Such a program would focus on accelerating the implementation of technologies that address a set of specific technology goals that are customer-driven. The aim would be to close the gap significantly between state of the art and state of the practice in technology areas where real benefits could be provided to transportation users. Based on the input received through FHWA's outreach activities, the following are some of the areas that have been suggested as possible goals under a National Technology Department Initiatives program:

  • To improve safety of driving at nighttime, in wet weather, and during other periods of limited visibility. It is significant that in the 1996 National Quality Initiative (NQI) National Highway Users Survey, respondents identified "safety" as the highway characteristic in which they most wanted to see improvement, and they indicated that "pavement in wet weather" was the safety aspect with which they were least satisfied. FHWA is conducting an all-weather pavement marking program to evaluate the visibility, durability, and safety of pavement markings under various weather, environmental, and traffic conditions. Since the program started in 1992, 19 states have participated by applying innovative markings at 86 sites. The innovative pavement markings include traffic paints, polyesters, epoxies, thermoplastics, acrylic compounds, profiled/elevated/granulated material, raised/recessed marker, and large glass beads. The program is scheduled to be completed by October 1997.
  • To improve quality and durability of construction materials. NQI survey respondents identified "pavement conditions" as the second most important highway characteristic, and they were least satisfied with "durability" of pavements. Technology innovations such as Superpave, high-performance concrete, and similar construction material improvements will be emphasized in constructing new pavements, bridges, and other transportation facilities that can be used in all surface modes. The goal will be to leverage these technological advances for quality and durability of infrastructure -- to build it right the first time.
  • To extend the life of the current infrastructure. A huge investment exists in the legacy system of transportation infrastructure. Recent technology advances can be employed to strengthen, increase the safety, and prolong the useful life of pavements, bridges, and other structures. Specifically, nondestructive evaluation techniques can detect problems in existing facilities, and then new materials, such as carbon wrap and advanced coatings, can be applied to extend the effective life of existing facilities.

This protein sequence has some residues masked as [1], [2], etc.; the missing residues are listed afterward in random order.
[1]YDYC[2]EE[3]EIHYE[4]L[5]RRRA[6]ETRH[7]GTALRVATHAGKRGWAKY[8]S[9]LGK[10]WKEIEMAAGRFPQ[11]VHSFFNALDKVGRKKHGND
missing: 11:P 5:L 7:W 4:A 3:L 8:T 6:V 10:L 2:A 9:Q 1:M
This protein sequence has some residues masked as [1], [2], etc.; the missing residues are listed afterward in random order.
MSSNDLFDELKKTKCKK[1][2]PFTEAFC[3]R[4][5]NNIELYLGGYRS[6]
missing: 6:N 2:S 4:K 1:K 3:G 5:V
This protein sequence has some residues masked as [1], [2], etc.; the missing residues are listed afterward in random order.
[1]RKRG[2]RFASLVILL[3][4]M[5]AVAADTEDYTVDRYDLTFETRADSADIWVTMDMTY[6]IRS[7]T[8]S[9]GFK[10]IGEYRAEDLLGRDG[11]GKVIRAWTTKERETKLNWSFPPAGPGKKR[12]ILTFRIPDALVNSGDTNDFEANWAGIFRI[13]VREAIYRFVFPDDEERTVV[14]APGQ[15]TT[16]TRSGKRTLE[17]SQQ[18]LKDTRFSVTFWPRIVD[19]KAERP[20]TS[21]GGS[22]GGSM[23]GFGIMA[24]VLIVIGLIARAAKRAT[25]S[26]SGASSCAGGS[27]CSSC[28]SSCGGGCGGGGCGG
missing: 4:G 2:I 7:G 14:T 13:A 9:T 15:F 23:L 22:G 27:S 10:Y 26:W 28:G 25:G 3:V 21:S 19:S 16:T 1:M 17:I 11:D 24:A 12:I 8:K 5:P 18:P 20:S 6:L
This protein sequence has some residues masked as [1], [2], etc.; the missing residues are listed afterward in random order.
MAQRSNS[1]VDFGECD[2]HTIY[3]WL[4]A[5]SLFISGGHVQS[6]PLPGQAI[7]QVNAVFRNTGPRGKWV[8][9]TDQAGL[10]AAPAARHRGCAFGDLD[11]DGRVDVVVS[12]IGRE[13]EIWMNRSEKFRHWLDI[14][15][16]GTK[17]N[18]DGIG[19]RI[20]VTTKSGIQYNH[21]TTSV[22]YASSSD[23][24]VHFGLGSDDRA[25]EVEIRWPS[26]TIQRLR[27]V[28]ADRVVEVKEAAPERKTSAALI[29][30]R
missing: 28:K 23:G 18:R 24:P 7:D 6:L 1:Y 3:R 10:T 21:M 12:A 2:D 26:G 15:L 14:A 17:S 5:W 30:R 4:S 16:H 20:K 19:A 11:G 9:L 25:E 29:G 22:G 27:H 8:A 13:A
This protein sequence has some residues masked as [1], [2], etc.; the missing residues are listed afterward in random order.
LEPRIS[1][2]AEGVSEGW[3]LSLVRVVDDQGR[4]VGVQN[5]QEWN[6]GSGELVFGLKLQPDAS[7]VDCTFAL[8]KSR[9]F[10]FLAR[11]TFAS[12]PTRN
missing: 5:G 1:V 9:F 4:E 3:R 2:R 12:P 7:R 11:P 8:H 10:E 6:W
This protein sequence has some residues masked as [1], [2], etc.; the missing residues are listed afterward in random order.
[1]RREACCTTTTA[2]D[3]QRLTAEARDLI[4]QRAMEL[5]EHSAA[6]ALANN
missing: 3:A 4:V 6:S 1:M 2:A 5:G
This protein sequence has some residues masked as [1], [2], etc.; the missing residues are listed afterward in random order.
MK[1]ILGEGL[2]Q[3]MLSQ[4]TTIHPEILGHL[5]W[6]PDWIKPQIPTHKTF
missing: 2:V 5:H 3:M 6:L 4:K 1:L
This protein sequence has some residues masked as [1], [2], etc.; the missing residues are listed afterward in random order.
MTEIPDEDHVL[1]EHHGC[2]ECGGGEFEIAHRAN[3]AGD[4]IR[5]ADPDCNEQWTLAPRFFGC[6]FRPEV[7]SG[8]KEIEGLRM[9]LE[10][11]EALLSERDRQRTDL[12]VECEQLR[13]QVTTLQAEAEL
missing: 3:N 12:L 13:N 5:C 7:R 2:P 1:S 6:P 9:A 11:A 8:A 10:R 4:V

• To reduce the delays and accidents resulting from construction and maintenance work. "Traffic flow" is the third most important characteristic to NQI survey respondents, and they are least satisfied with the flow during "construction delays." Construction delays slow transit users, car poolers, commuter train passengers, and automobile drivers. Traffic control and work zone safety measures must be the primary focus for improvement, with emphasis also being placed on technology-related construction innovations that can help reduce delays, accidents, and closures.
  • To incorporate technologies in all phases of construction and operations that support and enhance the environment. There are several strategies available to help reduce the adverse environmental consequences of managing the nation's transportation system. For example, new techniques for the removal of lead-based paints from bridges are more environmentally friendly, as are new and improved structure coatings. Implementation of the "grow, don't mow" road maintenance strategy can also make a contribution. Chemicals and wetted salts can be applied to road surfaces before each winter storm to prevent ice and snow from bonding to the pavement; these chemicals are more effective than standard road salt, and compared to salt, they are less corrosive and less toxic to the environment. Also, the use of recycled materials can reduce costs and impacts.

New techniques for the removal of lead-based paint from a brdige are more environmentally friendly.

  • To implement improved tools for assessing the performance of the nation's infrastructure. More efficient and effective ways are needed to collect reliable information on use, performance, and user satisfaction with the nation's intermodal transportation system. Emphasis must be placed on developing and using improved tools for data collection and decision-making regarding transportation investment and use. A wide range of factors must be evaluated before decisions are reached, including life-cycle costs, rate of return, the economic value of the transportation system in relation to the gross national product, productivity increases, and the optimum level of investment.
  • To make "more livable" communities by increasing mobility within and access to those communities. Our country is a nation of communities, large and small, and all of them are touched by our transportation system. Greater emphasis should be placed on improving the compatibility of the transportation system with communities, people, and development. We need to achieve a better balance in the scale of improvements and changes in existing systems and services in relation to communities -- for example, using "traffic calming" strategies such as neck-downs, roundabouts, speed bumps, and turn and parking restrictions in neighborhoods.